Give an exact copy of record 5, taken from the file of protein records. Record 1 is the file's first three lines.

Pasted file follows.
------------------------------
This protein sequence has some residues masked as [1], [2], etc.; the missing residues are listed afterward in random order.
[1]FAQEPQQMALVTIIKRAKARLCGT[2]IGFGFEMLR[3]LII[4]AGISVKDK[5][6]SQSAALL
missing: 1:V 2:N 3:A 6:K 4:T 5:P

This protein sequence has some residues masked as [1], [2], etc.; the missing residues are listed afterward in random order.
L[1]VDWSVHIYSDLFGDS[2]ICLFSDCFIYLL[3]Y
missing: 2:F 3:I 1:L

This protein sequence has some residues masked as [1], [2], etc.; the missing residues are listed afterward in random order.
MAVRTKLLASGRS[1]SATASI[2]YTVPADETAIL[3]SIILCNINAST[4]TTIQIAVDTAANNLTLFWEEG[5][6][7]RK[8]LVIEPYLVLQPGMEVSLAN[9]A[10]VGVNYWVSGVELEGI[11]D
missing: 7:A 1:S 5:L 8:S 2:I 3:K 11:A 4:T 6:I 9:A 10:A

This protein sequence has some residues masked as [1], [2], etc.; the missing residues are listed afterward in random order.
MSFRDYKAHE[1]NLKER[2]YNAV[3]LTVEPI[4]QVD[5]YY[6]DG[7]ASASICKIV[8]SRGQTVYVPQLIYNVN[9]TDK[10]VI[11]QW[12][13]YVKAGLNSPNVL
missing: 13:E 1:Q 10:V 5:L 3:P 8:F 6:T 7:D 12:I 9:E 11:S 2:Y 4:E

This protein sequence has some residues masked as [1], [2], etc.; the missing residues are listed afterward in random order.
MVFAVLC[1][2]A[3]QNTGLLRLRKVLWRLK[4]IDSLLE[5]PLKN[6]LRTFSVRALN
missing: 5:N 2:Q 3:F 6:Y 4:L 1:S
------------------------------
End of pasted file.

This protein sequence has some residues masked as [1], [2], etc.; the missing residues are listed afterward in random order.
MVFAVLC[1][2]A[3]QNTGLLRLRKVLWRLK[4]IDSLLE[5]PLKN[6]LRTFSVRALN
missing: 5:N 2:Q 3:F 6:Y 4:L 1:S